One of the most common questions I’m asked from new clients after their first Feldenkrais lesson or two is:
“How do I keep this?!”
Even if you practice mindfulness — in whatever form….
And have gained enough wisdom to recognize the impermanence of all things…
You probably still recognize that question sneaking up quietly in the back of your mind when you’re experiencing something that feels wonderful. You want the ‘wonderful-ness’ to last forever.
So after FeldenkraisⓇ lessons, whether a Functional IntegrationⓇ lesson or an Awareness Through MovementⓇ lesson, when you feel:
- less pain
- more ease, lightness and grace
- more power, and potency
- a greater sense of well-being
You want to keep that feeling. Who wouldn’t?
Here’s the thing…
There is something even better than maintaining that particular way of organizing yourself after a lesson.
Dr. Moshe Feldenkrais was very clear that health isn’t so much about the absence of pain or disease. Health and well-being are about:
- Discovering and realizing your un-avowed dreams
- Being able to take a trauma and recover well…. At minimum, to recover the level of functioning you had before experiencing the trauma
What you need to recover well from trauma or injury is to become more adaptable and resiliant.
Adaptability and resilience are not about maintaining a static condition, no matter how lovely that condition may be.
Adaptability and resilience are about having many ways to do anything well — Indeed to live well.
So what you’re after is the ability to return to an organization of ease, lightness, grace, power and potency more quickly, easily and in many ways.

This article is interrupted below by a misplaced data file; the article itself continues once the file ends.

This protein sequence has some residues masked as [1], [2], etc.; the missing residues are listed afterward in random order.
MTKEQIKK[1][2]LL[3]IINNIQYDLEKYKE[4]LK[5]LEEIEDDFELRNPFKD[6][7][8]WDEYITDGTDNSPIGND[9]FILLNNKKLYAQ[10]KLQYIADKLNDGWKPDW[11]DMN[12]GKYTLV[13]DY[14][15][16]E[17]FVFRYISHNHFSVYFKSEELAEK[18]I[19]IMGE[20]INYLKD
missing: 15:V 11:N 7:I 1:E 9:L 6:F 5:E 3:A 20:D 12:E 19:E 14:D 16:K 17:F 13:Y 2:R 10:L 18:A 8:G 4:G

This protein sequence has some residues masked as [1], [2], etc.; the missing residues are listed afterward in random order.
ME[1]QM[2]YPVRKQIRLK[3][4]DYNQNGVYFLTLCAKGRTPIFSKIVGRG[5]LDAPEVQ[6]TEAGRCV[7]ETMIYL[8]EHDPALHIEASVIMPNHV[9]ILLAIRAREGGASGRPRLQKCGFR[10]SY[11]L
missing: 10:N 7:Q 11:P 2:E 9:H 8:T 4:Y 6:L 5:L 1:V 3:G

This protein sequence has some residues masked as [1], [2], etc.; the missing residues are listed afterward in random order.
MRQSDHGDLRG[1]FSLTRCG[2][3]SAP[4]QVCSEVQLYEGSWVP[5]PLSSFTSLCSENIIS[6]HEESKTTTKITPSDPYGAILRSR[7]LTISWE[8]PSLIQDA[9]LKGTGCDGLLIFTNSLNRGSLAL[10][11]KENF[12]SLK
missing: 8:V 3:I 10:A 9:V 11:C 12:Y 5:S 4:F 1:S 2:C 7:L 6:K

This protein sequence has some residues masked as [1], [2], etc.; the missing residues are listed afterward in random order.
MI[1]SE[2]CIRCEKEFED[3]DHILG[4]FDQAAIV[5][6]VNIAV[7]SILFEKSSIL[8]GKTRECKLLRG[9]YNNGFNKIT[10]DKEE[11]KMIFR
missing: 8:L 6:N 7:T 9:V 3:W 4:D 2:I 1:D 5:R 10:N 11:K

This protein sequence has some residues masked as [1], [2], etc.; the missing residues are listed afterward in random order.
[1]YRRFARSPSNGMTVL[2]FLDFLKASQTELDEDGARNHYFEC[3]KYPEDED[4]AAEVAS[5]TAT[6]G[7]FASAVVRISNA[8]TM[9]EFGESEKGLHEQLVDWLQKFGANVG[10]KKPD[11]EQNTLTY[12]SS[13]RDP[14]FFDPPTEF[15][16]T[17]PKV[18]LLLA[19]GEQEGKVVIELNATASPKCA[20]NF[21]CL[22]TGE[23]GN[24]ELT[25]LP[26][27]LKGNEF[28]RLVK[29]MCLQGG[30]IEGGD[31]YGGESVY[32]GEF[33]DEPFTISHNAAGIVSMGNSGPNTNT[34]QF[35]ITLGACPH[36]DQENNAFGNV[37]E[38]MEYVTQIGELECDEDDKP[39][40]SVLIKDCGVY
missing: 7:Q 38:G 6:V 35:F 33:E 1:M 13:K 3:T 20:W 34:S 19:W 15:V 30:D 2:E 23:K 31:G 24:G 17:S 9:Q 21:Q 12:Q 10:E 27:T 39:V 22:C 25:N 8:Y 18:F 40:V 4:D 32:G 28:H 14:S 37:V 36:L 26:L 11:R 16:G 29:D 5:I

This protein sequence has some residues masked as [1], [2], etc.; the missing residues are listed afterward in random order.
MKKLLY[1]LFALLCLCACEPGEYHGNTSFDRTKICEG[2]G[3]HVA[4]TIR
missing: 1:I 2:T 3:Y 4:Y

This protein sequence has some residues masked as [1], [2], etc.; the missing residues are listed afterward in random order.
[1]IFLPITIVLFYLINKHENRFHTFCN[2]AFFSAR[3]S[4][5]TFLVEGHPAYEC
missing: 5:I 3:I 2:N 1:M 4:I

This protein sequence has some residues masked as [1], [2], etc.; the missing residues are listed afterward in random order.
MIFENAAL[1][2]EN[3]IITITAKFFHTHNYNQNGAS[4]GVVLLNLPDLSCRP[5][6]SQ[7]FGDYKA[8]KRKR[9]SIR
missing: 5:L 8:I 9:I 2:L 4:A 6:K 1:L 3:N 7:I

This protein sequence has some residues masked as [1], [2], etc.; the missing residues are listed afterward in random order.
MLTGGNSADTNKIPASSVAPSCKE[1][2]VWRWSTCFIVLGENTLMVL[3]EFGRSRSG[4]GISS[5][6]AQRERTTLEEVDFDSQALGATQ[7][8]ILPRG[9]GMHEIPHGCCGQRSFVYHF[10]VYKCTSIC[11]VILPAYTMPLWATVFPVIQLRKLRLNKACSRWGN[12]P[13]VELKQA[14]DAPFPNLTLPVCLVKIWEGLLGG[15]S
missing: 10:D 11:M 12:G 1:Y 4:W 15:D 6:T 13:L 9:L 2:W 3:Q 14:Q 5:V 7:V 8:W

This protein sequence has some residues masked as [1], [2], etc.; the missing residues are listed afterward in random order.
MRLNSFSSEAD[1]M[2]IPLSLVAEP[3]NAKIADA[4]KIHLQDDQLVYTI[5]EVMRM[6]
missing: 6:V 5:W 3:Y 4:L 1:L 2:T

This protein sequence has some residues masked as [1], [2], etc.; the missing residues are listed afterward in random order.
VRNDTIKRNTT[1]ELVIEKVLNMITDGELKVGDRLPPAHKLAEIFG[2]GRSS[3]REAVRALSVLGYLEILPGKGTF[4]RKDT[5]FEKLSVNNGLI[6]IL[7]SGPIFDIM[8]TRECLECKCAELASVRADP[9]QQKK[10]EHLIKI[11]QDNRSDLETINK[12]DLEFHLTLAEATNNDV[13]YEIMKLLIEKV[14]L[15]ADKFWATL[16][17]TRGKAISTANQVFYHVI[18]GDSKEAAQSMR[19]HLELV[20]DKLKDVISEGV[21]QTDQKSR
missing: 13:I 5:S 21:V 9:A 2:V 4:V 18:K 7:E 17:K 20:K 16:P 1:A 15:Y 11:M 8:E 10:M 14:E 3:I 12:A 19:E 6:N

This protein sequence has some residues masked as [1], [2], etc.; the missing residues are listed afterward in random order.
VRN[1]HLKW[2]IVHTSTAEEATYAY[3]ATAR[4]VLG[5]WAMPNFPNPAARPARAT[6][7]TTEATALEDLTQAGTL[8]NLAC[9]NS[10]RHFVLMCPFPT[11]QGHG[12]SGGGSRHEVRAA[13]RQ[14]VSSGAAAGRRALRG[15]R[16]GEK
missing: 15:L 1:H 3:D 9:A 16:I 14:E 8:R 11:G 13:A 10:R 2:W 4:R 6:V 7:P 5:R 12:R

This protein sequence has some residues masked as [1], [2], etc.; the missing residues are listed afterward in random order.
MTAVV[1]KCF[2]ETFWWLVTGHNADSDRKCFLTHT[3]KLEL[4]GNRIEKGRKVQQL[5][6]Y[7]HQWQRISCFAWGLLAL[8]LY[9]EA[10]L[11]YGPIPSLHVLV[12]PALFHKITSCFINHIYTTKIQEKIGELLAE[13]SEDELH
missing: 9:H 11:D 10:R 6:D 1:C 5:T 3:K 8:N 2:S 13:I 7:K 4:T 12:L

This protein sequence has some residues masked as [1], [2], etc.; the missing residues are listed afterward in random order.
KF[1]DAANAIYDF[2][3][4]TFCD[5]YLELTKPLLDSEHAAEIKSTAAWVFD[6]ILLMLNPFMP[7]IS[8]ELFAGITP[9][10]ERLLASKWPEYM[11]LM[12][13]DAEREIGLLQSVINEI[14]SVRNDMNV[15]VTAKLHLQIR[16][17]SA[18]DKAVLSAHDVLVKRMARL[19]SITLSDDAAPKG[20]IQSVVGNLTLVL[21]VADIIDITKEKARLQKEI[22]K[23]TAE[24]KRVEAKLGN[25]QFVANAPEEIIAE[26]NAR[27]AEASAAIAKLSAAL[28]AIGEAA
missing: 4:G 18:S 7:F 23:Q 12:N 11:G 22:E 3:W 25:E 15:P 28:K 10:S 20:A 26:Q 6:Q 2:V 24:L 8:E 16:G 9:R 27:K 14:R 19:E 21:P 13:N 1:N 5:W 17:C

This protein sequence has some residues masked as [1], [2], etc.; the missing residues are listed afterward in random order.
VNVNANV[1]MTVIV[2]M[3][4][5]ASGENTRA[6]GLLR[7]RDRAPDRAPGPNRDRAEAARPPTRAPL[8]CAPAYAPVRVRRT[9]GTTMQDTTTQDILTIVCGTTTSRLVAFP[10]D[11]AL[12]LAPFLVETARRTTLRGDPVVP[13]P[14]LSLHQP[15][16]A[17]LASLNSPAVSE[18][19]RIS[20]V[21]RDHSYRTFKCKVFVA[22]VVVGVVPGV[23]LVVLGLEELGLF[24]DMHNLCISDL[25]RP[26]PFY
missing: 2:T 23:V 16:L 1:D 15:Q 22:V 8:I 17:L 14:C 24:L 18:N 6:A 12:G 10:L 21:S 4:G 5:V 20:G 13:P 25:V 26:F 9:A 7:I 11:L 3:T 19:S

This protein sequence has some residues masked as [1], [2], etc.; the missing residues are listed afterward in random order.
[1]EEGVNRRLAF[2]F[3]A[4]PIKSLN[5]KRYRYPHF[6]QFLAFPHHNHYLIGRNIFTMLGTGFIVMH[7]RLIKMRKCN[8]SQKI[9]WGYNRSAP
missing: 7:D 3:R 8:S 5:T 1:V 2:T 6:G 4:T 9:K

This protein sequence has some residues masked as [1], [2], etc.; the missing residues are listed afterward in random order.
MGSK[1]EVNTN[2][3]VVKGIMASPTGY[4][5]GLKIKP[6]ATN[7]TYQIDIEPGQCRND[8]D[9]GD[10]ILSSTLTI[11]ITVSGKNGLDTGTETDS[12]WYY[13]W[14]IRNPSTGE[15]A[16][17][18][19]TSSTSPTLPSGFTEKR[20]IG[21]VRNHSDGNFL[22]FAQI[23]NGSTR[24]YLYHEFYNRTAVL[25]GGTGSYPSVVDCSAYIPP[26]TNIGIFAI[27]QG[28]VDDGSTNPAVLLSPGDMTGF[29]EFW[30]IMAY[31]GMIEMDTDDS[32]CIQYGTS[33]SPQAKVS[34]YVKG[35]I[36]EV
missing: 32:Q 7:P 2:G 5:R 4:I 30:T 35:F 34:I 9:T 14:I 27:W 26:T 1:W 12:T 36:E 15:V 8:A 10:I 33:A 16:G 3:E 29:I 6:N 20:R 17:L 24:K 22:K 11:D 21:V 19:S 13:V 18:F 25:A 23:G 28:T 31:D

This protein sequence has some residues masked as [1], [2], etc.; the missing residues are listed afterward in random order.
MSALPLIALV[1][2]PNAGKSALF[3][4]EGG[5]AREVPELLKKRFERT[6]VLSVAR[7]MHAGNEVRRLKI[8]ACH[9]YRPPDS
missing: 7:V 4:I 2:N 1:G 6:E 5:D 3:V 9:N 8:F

Developing awareness is one of the most significant ways to do this.
As you become more aware of the things you do that do not serve you, while becoming more aware of the things you can do instead, you develop adaptability.
Feldenkrais said it about a gabazillion times in various ways…
You can’t do what you want until you know what you are doing.”
~ Moshe Feldenkrais
Awareness is key!
That being said, I know you’d like more details about how to get the most from your Feldenkrais practice…I know because I still get asked a lot, and I can and will give you some more guidance.
Maggie, Platypuses and The Feldenkrais Method
Maggie started coming to one of my weekly Awareness Through Movement classes after her yoga teacher encouraged her to try them out.
Maggie has also been seeing an Athletic Therapist.
That particular series of classes ended and Maggie emailed me asking some great questions:
So I have a couple questions[…]
First. I’m totally new to this so trying to make sense of the whole methodology and practice.
Just because it’s so different from say going to physio[therapy] or AT [athletic therapy] and getting your exercises and doing them for two weeks to improve a thing.
So I’m trying to understand about [what] this thing is, do people “practice” [F]eldenkrais like you might yoga? Like a couple times a week do a few moves you know?
Do you do the ones that are harder to help teach your body to do them more smoothly? Or do the ones you have managed to be good at to reinforce it?
It seems to a bit of a platypus, not really fitting into any one category which is fine I’m just a bit unclear because it’s so different. (sorry it’s a big question probably too long for email but maybe just some food for thought?
Platypus eh? 😉
The platypus has been featured in the Dreamtime stories of indigenous Australians, who believed the animal was a hybrid of a duck and a water rat. According to one story, the major animal groups, the land animals, water animals and birds, all competed for the platypus to join their respective groups, but the platypus ultimately decided to not join any of them…”
Its true. The Feldenkrais Method is its own method. Its not yoga or exercise or t’ai chi or any such thing….
Getting The Greatest ROI From Your Feldenkrais Lessons